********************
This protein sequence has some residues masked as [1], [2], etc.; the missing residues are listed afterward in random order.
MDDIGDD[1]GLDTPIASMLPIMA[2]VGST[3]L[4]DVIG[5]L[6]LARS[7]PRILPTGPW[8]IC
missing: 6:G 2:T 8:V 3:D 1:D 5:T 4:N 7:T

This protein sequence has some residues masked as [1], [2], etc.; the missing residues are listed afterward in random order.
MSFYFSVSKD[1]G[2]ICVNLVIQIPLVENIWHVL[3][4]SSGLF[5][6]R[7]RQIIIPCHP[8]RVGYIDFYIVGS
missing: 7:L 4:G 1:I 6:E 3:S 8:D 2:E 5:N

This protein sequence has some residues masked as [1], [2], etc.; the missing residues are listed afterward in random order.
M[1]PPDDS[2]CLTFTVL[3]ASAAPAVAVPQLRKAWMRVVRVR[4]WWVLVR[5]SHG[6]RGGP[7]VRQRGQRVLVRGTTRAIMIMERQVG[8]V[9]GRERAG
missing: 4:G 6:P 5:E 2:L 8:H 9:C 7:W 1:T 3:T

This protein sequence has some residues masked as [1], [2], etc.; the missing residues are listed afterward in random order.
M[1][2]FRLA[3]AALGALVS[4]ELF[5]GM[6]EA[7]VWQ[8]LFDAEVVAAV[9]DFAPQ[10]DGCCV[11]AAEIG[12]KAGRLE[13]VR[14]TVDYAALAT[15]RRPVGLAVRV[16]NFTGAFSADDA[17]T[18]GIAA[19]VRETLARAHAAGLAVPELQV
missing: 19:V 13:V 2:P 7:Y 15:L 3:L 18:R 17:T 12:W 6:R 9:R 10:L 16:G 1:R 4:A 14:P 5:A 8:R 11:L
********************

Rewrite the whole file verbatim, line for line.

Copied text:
This protein sequence has some residues masked as [1], [2], etc.; the missing residues are listed afterward in random order.
MDDIGDD[1]GLDTPIASMLPIMA[2]VGST[3]L[4]DVIG[5]L[6]LARS[7]PRILPTGPW[8]IC
missing: 6:G 2:T 8:V 3:D 1:D 5:T 4:N 7:T

This protein sequence has some residues masked as [1], [2], etc.; the missing residues are listed afterward in random order.
MSFYFSVSKD[1]G[2]ICVNLVIQIPLVENIWHVL[3][4]SSGLF[5][6]R[7]RQIIIPCHP[8]RVGYIDFYIVGS
missing: 7:L 4:G 1:I 6:E 3:S 8:D 2:E 5:N

This protein sequence has some residues masked as [1], [2], etc.; the missing residues are listed afterward in random order.
M[1]PPDDS[2]CLTFTVL[3]ASAAPAVAVPQLRKAWMRVVRVR[4]WWVLVR[5]SHG[6]RGGP[7]VRQRGQRVLVRGTTRAIMIMERQVG[8]V[9]GRERAG
missing: 4:G 6:P 5:E 2:L 8:H 9:C 7:W 1:T 3:T

This protein sequence has some residues masked as [1], [2], etc.; the missing residues are listed afterward in random order.
M[1][2]FRLA[3]AALGALVS[4]ELF[5]GM[6]EA[7]VWQ[8]LFDAEVVAAV[9]DFAPQ[10]DGCCV[11]AAEIG[12]KAGRLE[13]VR[14]TVDYAALAT[15]RRPVGLAVRV[16]NFTGAFSADDA[17]T[18]GIAA[19]VRETLARAHAAGLAVPELQV
missing: 19:V 13:V 2:P 7:Y 15:L 3:L 18:R 17:T 12:W 6:R 9:R 10:L 16:G 1:R 4:A 14:P 5:A 8:R 11:L